Local teenagers spit hard-hitting grime tracks about the social history of the River Lea and it’s significance to their lives today. A collaboration between Slix and Prince Rapid, original members of the pioneering East London Grime crew Ruff Sqwad, design action group Dash N’ Dem and young people from Spotlight Creative Youth Space. 

When researching into the political actions of working people on the River Lea, Dash N’ Dem came across a protest song that was chanted by the Match Girls during their strike action in 1888, as they marched against the inhumane working conditions at the Bryant and May match factory. 

‘…We’ll hang Old Bryant on the sour apple tree, as we go marching on…’ 

This public shaming of Bryant and May stepped in the folk traditions of ‘rough music’ resonated with the areas contemporary Grime culture and the diss track. How Grime could be used as a young people's political language and way to engage teenagers from Newham and Tower Hamlets with issues like workers rights, inequality and corporate greed that connect the rivers past and present. 

Each of the four tracks recorded during a series of workshops at Spotlight Youth Centre respond to a different theme, location or moment in history relevant to the new Leaway walk. For instance, as you walk along the river and look at the looming towers of Canary Wharf you can listen to Do You Think its Fair, a young people's trial of the banks inspired by Edmund Burke’s damming address at the Impeachment of Warren Hastings in 1788-95. Where Hastings the Governor-General of British India and the East India Company, the first multinational corporation was accused of no less than ‘the rape of India’.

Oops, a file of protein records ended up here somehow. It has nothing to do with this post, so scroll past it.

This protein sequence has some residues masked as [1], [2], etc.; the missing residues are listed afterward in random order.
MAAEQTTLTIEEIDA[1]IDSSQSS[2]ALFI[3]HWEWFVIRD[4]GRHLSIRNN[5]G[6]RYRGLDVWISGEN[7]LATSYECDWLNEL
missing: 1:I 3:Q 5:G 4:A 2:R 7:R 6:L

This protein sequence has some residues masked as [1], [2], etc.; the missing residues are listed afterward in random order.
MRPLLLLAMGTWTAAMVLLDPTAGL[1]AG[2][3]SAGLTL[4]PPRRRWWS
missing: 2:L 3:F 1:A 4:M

To hear more about each tracks's theme, location or moment relevant to the new Leaway walk, listen to the young people's recorded intros here: 
Commissioned by Create, Released April 3, 2017
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